Wind Loads on High Building

Technical Article on the Topic Structural Analysis Using Dlubal Software

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Technical Article

The following study compares the wind pressure on a high building obtained by RWIND Simulation with the results published by Dagnew et al. at the 11th Americas Conference on Wind Engineering in June, 2009. In this paper, the Commonwealth Advisory Aeronautical Council (CAARC) building is used as a model, and the results of several different numerical methods are compared with experimental data obtained from wind tunnels.

The RWIND Simulation program is primarily designed to quickly calculate results even for relatively complex and large models. Default settings were used for a quick calculation, which subsequently took only 5 minutes on a standard PC. The results obtained are in relatively close agreement with those published in the above article [1], and are discussed in more detail below.

Computational Domain and Mesh

The CAARC building is a rectangular prismatic shape with dimensions of 150 ft by 100 ft by 600 ft in height. The wind tunnel dimensions are 4,950 ft in the streamwise direction, 3,000 ft in the spanwise direction, and the total height is equal to 1,200 ft.

The finite volume mesh was locally refined near the building model with the total number of mesh cells at 540,180. Although RWIND Simulation allows calculations on significantly finer meshes (up to 50 million cells), a relatively coarse mesh was selected for a quick calculation.

Simulation Setup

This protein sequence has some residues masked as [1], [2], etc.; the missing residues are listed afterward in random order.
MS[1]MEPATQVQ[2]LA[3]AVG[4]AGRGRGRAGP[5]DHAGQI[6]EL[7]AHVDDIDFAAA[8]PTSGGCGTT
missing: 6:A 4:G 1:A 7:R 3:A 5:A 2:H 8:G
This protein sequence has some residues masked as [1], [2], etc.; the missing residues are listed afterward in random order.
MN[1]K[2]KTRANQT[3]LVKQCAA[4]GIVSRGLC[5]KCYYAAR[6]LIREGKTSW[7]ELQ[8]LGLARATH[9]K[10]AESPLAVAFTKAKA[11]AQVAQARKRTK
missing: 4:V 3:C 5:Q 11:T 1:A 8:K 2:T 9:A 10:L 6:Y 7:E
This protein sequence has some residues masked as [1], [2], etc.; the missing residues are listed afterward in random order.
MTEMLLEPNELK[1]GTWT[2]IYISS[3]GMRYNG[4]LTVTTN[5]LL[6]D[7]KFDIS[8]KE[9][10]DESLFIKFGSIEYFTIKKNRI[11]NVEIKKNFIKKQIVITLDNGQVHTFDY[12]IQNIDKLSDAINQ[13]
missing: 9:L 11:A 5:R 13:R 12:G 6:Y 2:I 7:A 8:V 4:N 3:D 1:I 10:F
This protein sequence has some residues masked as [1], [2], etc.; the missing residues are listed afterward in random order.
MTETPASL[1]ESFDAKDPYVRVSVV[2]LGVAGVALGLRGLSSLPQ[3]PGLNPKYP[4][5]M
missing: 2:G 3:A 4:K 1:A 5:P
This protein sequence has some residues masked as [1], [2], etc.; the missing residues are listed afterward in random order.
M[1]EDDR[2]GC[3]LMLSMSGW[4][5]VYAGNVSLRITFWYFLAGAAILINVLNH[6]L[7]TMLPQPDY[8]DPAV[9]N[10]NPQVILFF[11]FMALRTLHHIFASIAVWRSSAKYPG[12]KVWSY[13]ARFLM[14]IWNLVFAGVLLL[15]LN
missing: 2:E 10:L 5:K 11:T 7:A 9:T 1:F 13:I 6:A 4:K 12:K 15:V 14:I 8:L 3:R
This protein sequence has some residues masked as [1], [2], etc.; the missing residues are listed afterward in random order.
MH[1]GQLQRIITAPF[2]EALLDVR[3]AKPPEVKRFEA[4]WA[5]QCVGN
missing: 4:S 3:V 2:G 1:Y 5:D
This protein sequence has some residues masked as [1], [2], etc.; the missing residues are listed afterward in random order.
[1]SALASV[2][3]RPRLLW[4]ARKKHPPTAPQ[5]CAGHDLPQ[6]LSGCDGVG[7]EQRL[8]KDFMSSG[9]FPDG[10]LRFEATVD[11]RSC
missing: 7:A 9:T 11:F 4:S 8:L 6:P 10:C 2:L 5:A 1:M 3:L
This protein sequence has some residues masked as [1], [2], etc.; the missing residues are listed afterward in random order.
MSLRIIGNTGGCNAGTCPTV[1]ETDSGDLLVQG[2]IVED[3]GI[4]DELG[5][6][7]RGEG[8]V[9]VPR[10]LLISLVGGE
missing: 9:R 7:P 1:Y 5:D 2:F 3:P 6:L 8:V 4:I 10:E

The simulation parameters and the inlet wind velocity profile are defined according to Dagnew et al. [1], and are displayed in Image 02.

The model boundary conditions are described in Table 1.

ParametersTop, Left, and Right FacesInletOutletBuilding Walls and Ground
VelocitySlippageVelocity profileZero gradient0 m/s
CompressionZero gradient0 PaZero gradientZero gradient
Turbulence Intensity-0.15%--

The k‑epsilon turbulence model was used, and the inlet turbulent intensity was set to 0.15%.

Calculation

The calculation was performed with the RWIND Simulation Solver, which is relative to the OpenFOAM-SIMPLE family of solvers. It is a steady-state solver for incompressible, turbulent flow. The entire simulation, including mesh generation and result preparation, was completed in 5 minutes on a PC with 8 cores (Intel i9‑9900K). The residual pressure convergence criterion was set to 0.001, which is the standard value for the quickest calculation, and was achieved after 350 iterations. The minimum residual pressure is 0.0001, and it could be reached after 700 iterations while continuing the calculation. However, the results were not significantly affected.

Results

Image 05 trough Image 07 show the pressure distribution on the building surface and the velocity field. For validation and comparison purposes, the calculated pressure coefficient cp is compared to the data obtained from [1] in Image 9 trough Image 11. The cp coefficient is calculated as follows:

cp = p - p12 · ρ · vH2


The RWIND Simulation results and experimental results according to Dagnew et al. [1] on the windward face are in close comparison. On the sidewall and leeward faces, 10% - 20% differences between the measured and the calculated data are observed, which can be explained by the turbulence model (k-epsilon) used and the coarse computational mesh. The result accuracy can be improved by using more accurate turbulence models (LES), which will be available in future versions of RWIND Simulation.

RWIND Simulation Results:

Comparison with the data and results published in [1]:

Author

Dipl.-Ing. (BA) Andreas Niemeier, M.Eng.

Dipl.-Ing. (BA) Andreas Niemeier, M.Eng.

Mr. Niemeier is responsible for the development of RFEM, RSTAB, and the add-on modules for tensile membrane structures. Also, he is responsible for quality assurance and customer support.

Keywords

Windward face Leeward face Freestream Wind stream k-epsilon LES Wind load Validation

Reference

[1]   Dagnew, A. K., Bitsuamalk, G. T., & Merrick, R. (2009). Computational evaluation of wind pressures on tall buildings. 11th Americas Conference on Wind Engineering | International Association for Wind Engineering.

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  • Updated 11/09/2021

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